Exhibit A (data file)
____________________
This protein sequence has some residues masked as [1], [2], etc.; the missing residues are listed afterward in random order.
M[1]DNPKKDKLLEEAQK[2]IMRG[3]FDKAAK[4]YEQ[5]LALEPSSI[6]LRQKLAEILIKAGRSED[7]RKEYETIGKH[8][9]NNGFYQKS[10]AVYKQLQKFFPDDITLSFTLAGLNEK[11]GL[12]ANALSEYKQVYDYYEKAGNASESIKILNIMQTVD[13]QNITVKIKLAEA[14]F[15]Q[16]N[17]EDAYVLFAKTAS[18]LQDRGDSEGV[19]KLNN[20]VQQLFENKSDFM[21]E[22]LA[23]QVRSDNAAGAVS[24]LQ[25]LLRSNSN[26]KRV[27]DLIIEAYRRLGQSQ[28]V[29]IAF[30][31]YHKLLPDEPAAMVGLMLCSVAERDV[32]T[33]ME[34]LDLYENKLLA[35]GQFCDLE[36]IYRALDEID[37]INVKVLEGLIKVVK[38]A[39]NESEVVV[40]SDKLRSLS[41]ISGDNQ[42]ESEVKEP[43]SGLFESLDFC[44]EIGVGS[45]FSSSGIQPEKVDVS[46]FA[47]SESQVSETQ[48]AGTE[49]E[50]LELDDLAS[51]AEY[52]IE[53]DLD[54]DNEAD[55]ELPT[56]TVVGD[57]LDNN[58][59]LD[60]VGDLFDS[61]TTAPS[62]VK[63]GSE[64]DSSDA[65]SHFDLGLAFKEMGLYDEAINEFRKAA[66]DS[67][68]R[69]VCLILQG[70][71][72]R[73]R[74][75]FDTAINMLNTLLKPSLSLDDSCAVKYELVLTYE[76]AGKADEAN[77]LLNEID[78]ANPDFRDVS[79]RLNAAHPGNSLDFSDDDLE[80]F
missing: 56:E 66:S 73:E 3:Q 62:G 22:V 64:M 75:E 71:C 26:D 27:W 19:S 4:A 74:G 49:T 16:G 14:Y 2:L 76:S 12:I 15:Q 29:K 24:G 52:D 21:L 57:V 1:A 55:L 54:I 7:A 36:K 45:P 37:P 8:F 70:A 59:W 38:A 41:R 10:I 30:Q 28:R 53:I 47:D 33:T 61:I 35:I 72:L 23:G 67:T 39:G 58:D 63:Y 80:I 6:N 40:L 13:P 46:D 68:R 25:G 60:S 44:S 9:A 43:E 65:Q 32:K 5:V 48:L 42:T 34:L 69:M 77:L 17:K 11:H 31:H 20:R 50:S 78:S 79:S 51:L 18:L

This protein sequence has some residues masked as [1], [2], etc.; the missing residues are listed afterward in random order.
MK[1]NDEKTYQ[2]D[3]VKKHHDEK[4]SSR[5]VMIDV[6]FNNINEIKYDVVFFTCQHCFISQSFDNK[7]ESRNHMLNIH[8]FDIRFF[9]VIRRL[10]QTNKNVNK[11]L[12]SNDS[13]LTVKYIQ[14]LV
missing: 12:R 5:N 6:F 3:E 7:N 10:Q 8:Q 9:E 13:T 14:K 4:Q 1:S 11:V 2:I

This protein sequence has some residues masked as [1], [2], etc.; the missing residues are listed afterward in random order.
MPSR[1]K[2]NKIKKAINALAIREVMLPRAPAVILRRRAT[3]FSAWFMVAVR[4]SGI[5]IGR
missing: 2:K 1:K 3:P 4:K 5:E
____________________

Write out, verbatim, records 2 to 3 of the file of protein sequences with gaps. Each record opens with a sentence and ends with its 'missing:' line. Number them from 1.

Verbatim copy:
This protein sequence has some residues masked as [1], [2], etc.; the missing residues are listed afterward in random order.
MK[1]NDEKTYQ[2]D[3]VKKHHDEK[4]SSR[5]VMIDV[6]FNNINEIKYDVVFFTCQHCFISQSFDNK[7]ESRNHMLNIH[8]FDIRFF[9]VIRRL[10]QTNKNVNK[11]L[12]SNDS[13]LTVKYIQ[14]LV
missing: 12:R 5:N 6:F 3:E 7:N 10:Q 8:Q 9:E 13:T 14:K 4:Q 1:S 11:V 2:I

This protein sequence has some residues masked as [1], [2], etc.; the missing residues are listed afterward in random order.
MPSR[1]K[2]NKIKKAINALAIREVMLPRAPAVILRRRAT[3]FSAWFMVAVR[4]SGI[5]IGR
missing: 2:K 1:K 3:P 4:K 5:E